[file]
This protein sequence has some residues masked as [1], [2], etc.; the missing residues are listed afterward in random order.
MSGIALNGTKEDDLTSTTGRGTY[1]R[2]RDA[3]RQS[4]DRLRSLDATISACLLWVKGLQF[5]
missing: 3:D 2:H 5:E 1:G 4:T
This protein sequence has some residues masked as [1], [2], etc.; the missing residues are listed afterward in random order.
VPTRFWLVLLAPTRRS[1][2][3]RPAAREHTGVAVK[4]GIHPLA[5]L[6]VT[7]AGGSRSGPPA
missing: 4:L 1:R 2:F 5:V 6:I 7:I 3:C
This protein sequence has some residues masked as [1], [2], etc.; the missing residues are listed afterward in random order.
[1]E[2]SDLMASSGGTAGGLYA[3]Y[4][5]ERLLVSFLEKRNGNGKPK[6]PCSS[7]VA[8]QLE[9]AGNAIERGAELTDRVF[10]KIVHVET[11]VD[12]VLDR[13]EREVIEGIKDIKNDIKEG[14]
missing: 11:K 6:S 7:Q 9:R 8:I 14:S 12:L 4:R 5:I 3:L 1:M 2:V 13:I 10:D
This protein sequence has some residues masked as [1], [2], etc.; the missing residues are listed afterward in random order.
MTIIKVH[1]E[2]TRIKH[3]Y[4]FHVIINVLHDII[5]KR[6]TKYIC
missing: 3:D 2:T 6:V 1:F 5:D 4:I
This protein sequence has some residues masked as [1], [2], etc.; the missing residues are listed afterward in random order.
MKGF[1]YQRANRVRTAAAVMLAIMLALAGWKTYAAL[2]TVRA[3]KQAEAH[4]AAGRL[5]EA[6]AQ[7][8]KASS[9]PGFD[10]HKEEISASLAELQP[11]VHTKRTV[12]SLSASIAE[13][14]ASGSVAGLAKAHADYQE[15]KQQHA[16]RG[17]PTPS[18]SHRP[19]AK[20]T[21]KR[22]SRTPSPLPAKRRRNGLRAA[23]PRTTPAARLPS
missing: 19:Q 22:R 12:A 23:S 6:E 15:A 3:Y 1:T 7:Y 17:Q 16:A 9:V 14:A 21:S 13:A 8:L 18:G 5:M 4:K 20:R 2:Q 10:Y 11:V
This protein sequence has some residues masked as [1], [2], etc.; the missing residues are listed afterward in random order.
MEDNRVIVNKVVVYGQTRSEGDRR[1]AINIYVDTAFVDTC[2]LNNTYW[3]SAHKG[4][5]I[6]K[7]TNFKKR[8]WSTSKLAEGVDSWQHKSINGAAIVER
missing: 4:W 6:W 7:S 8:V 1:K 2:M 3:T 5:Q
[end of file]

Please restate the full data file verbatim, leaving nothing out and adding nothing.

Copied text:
This protein sequence has some residues masked as [1], [2], etc.; the missing residues are listed afterward in random order.
MSGIALNGTKEDDLTSTTGRGTY[1]R[2]RDA[3]RQS[4]DRLRSLDATISACLLWVKGLQF[5]
missing: 3:D 2:H 5:E 1:G 4:T
This protein sequence has some residues masked as [1], [2], etc.; the missing residues are listed afterward in random order.
VPTRFWLVLLAPTRRS[1][2][3]RPAAREHTGVAVK[4]GIHPLA[5]L[6]VT[7]AGGSRSGPPA
missing: 4:L 1:R 2:F 5:V 6:I 7:I 3:C
This protein sequence has some residues masked as [1], [2], etc.; the missing residues are listed afterward in random order.
[1]E[2]SDLMASSGGTAGGLYA[3]Y[4][5]ERLLVSFLEKRNGNGKPK[6]PCSS[7]VA[8]QLE[9]AGNAIERGAELTDRVF[10]KIVHVET[11]VD[12]VLDR[13]EREVIEGIKDIKNDIKEG[14]
missing: 11:K 6:S 7:Q 9:R 8:I 14:S 12:L 4:R 5:I 3:L 1:M 2:V 13:I 10:D
This protein sequence has some residues masked as [1], [2], etc.; the missing residues are listed afterward in random order.
MTIIKVH[1]E[2]TRIKH[3]Y[4]FHVIINVLHDII[5]KR[6]TKYIC
missing: 3:D 2:T 6:V 1:F 5:D 4:I
This protein sequence has some residues masked as [1], [2], etc.; the missing residues are listed afterward in random order.
MKGF[1]YQRANRVRTAAAVMLAIMLALAGWKTYAAL[2]TVRA[3]KQAEAH[4]AAGRL[5]EA[6]AQ[7][8]KASS[9]PGFD[10]HKEEISASLAELQP[11]VHTKRTV[12]SLSASIAE[13][14]ASGSVAGLAKAHADYQE[15]KQQHA[16]RG[17]PTPS[18]SHRP[19]AK[20]T[21]KR[22]SRTPSPLPAKRRRNGLRAA[23]PRTTPAARLPS
missing: 19:Q 22:R 12:A 23:S 6:E 15:A 3:Y 1:T 7:Y 17:Q 16:A 9:V 14:A 21:S 13:A 8:L 18:G 5:M 4:K 20:R 2:Q 10:Y 11:V
This protein sequence has some residues masked as [1], [2], etc.; the missing residues are listed afterward in random order.
MEDNRVIVNKVVVYGQTRSEGDRR[1]AINIYVDTAFVDTC[2]LNNTYW[3]SAHKG[4][5]I[6]K[7]TNFKKR[8]WSTSKLAEGVDSWQHKSINGAAIVER
missing: 4:W 6:W 7:S 8:V 1:K 2:M 3:T 5:Q